It was just another one of those YouTube videos we arrive at without knowing how we got there. As the video starts, it is January 21, 1959 and we’re driving down Columbus Avenue, a street in the LA suburb of Mission Hills in the northern part of the San Fernando Valley. The narrator’s voice says life in Mission Hills was predictable and quiet.
At 7:00 pm that evening, families gathered in front of their televisions to watch one of the programs that night. One of their choices was to listen to Edward R. Murrow on the LA telelvision station KNXT about the integration of schools in the south. Another choice to watch was the short-lived western Union Pacific on KRCA. An additional program on television that evening on KTLA channel 5 was Art Laboe playing the top music hits of the day. And, channel 9 KHJ was playing the old Our Gang comedies that had been repackaged and renamed for television as The Little Rascals.
Viewers of The Little Rascals might have been watching one of the off-tune singing of the star of The Little Rascals, Carl “ALfalfa” Switzer. Suddenly, the residents on Columbus Avenue were interrupted by the wailing of police sirens. They would later know that while the freckle-faced little boy sang on their television sets, his adult-self was bing shot to death in one of their neighbor’s homes on Columbus Avenue. The single, violent act ended Switzer’s short life at just 32 years old (8/7/27-1/21/59).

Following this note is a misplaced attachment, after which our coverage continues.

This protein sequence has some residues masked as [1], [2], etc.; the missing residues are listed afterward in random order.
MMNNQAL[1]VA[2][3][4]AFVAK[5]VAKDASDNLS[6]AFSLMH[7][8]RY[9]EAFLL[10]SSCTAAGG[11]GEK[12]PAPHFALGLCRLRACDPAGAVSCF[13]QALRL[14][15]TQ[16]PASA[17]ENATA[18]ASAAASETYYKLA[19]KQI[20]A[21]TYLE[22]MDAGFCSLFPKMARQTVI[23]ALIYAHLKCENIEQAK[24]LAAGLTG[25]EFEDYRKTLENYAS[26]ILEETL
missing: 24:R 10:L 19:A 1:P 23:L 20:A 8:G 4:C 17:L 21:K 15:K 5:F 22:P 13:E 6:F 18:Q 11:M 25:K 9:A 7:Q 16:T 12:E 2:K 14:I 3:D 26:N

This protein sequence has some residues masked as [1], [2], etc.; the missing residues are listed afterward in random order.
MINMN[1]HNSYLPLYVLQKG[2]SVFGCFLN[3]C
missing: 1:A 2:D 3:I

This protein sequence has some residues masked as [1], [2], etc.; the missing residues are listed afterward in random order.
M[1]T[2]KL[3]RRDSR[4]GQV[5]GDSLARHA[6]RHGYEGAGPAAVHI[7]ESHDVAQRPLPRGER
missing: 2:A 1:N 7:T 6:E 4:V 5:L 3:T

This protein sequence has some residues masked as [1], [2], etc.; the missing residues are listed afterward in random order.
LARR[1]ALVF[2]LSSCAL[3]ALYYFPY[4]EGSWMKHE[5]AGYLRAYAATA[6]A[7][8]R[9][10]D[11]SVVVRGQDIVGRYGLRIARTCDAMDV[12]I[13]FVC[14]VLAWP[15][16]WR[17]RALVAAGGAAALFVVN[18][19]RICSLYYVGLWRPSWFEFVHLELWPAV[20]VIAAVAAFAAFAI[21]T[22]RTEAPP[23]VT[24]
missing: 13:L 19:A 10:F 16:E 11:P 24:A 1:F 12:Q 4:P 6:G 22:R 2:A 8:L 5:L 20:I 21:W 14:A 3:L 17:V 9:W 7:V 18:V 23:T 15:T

As the narrator says, “The circumstances left behind many questions that still haunt his memory.” The narrator invites us to “Come walk with me to that night over sixty years ago and separate fact from myth of child star Carl ‘Alfalfa’ Switzer.”
Spanky and Alfalfa at the Hal Roach Studios in 1935
The short biographical documentary examines the life of Carl Switzer from its beginning in Paris, Illinois on to Hollywood where he rose to the heights of stardom as a member of Hal Roach’s “Our Gang.” From there it follows him as his life and career falls to ruin. Finally, it explore the events that brought his life to its tragic conclusion at the end of a gun. Along the way we meet some of the people who changed his life forever, including the man who killed him. It’s an unbelievable story that has the Hollywood ending that is never written about.
It is one of the most lovingly created documentaries I’ve ever seen, almost impossible to turn away from once you’ve started watching. Whether you’re a fan of The Little Rascals or not, it soon becomes obvious that this documentary is a story of the love for the strange little freckled kid. I would give credit to the producer of the film but it is almost impossible to find out anything about him other than that his name is Matt and he creates other short documentaries on the lives of famous Hollywood people.
Take thirty minutes out of your day and fall down this little rabbit hole. It’s a much more moving story than the other stuff out there vying today for your attention.